Tuesday, 1 September 2015

Food reward plus more insanity in the fridge

I eat quite a bit of dark (85%) chocolate. Combined with almonds or macadamias, it makes for a tasty and rewarding snack. 

I also like salt. It's like butter in that it goes with pretty much everything you can put in your mouth. 

A little while ago I had the brilliant idea to steal an idea from the internet and combine all these delicious things together in the one, readily digestible form. I turned out well. A bit too well.

Chocolate, butter, macadamias and rock salt make for some serious food reward. 

Looks a little disgusting. Tastes the opposite.
I couldn't eat it all in one go, but the 100g block of chocolate that would normally last almost a week, was through my digestive system in a matter of 3 days. It was almost enough to make me consciously cut back on other calories. I haven't done it again, but it's tempting.

To venture off in the opposite direction, I happened to find a curious item for sale in the meat section of the local shop the other day. (speaking of which, our major supermarkets have recently started selling lard again. Woo-hoo, a win for the whiney fat-lovers!) I'm a keen observer of the fascinating methods butchers use to entice consumers, but this was something breathtakingly bold. And profoundly sad at the same time.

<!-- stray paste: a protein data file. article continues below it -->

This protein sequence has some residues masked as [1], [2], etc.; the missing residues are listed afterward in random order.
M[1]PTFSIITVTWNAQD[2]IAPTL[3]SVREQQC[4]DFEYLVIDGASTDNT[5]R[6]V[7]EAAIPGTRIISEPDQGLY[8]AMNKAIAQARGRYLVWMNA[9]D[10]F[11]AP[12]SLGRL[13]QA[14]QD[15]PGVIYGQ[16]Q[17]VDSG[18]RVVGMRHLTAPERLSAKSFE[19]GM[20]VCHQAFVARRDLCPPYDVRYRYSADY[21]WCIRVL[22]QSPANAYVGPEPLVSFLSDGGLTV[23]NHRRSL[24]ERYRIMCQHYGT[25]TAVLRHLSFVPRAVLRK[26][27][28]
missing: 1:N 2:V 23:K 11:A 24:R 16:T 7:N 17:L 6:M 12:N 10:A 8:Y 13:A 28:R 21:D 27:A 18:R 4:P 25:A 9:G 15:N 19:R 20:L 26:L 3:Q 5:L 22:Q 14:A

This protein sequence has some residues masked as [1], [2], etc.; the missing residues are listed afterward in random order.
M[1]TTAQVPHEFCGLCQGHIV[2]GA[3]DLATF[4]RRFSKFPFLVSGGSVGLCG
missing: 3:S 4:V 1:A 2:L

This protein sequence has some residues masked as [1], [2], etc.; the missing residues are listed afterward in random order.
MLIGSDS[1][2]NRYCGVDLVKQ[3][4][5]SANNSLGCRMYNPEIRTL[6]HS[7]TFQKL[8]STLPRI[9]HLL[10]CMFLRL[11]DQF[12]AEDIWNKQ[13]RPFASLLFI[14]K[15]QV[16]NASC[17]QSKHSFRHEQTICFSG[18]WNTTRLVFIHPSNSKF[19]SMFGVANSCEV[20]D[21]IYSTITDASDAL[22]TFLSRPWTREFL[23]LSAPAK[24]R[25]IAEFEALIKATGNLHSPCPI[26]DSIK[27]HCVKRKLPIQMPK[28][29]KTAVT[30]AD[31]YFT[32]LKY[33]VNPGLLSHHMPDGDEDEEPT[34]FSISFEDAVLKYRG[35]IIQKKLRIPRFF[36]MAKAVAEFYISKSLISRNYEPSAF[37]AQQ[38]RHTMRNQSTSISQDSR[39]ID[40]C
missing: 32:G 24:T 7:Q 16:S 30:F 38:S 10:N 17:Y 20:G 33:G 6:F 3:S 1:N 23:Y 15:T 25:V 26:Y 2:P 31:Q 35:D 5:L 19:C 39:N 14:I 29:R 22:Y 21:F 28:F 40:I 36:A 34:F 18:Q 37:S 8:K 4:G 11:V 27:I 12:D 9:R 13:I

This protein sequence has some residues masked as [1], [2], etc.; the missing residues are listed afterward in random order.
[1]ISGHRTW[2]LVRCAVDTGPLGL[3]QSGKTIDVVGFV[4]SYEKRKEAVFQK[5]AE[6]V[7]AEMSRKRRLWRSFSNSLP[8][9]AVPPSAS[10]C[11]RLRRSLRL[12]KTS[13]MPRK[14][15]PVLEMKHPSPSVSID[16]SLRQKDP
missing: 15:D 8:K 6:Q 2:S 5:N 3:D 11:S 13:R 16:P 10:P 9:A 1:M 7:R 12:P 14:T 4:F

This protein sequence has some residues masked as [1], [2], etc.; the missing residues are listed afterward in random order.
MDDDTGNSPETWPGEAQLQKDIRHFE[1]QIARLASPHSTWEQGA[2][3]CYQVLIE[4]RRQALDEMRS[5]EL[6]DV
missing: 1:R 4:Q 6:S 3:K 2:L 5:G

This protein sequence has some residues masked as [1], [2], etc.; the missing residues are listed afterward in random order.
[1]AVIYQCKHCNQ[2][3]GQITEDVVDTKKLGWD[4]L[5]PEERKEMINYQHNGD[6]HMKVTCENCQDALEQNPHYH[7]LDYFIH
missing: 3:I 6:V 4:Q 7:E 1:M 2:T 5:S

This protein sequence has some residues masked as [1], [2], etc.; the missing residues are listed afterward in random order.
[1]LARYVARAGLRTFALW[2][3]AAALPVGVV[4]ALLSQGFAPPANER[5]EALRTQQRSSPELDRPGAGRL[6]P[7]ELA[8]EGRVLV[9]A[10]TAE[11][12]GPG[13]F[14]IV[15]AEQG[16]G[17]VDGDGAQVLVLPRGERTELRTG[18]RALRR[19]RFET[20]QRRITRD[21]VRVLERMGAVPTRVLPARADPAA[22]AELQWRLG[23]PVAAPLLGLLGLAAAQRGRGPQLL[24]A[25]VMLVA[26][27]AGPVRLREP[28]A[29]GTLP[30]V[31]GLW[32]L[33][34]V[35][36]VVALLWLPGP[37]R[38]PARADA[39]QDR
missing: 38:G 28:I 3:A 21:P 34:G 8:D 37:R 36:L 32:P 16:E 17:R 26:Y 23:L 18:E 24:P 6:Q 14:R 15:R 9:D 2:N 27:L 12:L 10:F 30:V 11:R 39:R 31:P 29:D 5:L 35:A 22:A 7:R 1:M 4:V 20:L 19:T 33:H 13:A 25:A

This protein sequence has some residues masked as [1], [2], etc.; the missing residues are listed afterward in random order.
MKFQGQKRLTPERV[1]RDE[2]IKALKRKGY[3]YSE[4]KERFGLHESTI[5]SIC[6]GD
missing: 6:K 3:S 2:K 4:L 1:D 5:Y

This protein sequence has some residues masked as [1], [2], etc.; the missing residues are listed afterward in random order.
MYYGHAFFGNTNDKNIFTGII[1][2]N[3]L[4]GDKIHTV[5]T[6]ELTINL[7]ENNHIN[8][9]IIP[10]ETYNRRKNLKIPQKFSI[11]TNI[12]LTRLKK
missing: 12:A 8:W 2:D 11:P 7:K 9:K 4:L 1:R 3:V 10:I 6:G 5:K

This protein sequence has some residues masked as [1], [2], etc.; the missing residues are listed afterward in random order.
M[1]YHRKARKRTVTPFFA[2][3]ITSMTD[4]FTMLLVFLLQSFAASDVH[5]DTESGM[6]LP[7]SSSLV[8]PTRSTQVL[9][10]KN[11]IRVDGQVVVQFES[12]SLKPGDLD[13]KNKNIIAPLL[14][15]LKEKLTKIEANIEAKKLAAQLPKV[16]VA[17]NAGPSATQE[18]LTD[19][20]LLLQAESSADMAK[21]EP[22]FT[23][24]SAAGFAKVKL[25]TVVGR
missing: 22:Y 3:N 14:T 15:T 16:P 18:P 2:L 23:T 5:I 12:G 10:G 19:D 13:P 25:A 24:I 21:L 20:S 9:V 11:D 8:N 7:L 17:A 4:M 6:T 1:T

Well, Clarice, have the lambs stopped screaming?
This package of sadness, at $45 a kilo, cost almost $7 for 2 mouthfuls of lamb. It was so heartbreaking I had to laugh to ward off the tears that I felt brewing. 

Not really, real men born before 1990 don't cry. Not in public and certainly not in the fridge. But what was the butcher thinking? I am reluctant to brush it off as some wet-behind-the-ears apprentice, too naive to realise that his/her profession is supposed to value and treasure animal products, because what I thought was a one-off mistake earlier this year, is now obviously the norm:
Lamb. With or without flavour.
This outrage and sadness is not about charging $9 per kilo more for taking most of the deliciousness and goodness from a meal. Actually it is, a bit, but it's also about the humans who consciously pay more for an inferior product.

I don't care about the people who pay for soy products because they are clearly unstable, and as far as I'm aware, soy production doesn't involve raising a lovely animal then throwing its edible bits away because of all sorts of unAustralian insanity. 

Stop the madness. Say NO to 'extra trim' anything.